One of the parlor games of the Carolina Hurricanes’ postseason exploits has been the near-constant shuffle of reassignments and recalls for Patrick Brown and Jake Bean. Ever since Trevor van Riemsdyk and Saku Maenalanen went out injured, the two have been involved in a transaction nearly every day, recalled from Charlotte on an off day and then reassigned the instant the puck drops in a game.
What’s going on here?
It’s a combination of a couple of different esoteric roster rules, none of which really make a difference in practice but require forms to be followed. First, both Bean and Brown are being recalled on an emergency basis, which means the Hurricanes are unsure whether they will have the roster minimum of 12 forwards and 6 defensemen for the upcoming game. Generally, this hasn’t been an issue, but the Hurricanes want to be prepared if, say, Jordan Martinook can’t go.
Why the emergency designation? This goes back to the trade deadline. Remember those paper transactions that the Hurricanes made to send Warren Foegele and Maenalanen down at 3:00 to maintain their AHL playoff eligibility? They were immediately recalled, which ate up two of the Hurricanes’ allotted four post-deadline, non-emergency recalls. So a normal recall of Bean or Brown would take up the final two of those slots, and would make the Hurricanes ineligible to recall anyone from Charlotte for the rest of the playoffs - except, of course, as an emergency callup.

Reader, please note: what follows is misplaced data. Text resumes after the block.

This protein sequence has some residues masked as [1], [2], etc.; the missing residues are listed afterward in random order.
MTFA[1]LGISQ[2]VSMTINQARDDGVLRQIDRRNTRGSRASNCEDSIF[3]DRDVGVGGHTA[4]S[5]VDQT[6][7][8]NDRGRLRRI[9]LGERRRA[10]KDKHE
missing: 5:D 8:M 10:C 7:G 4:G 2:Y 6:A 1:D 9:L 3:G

As a practical matter, players on an emergency recall are not allowed to be healthy scratches, because if they were, it would be a loophole in the rules governing exactly what role an emergency recall is allowed to fill. If (when) the Hurricanes have twelve skaters and six defensemen all healthy, which they’ve had since this whole song and dance began, they are required to send back any players who were up on an emergency recall.
Now, all this being said, Bean and Brown are not physically rejoining the Checkers every time they’re sent back. In fact, they’ve been in the press box with us watching despite the fact they technically aren’t on the active roster. It’s simply a paper transaction, but given the circumstances, you can expect to continue to see these sorts of tweets pretty much every day for the duration of the playoffs.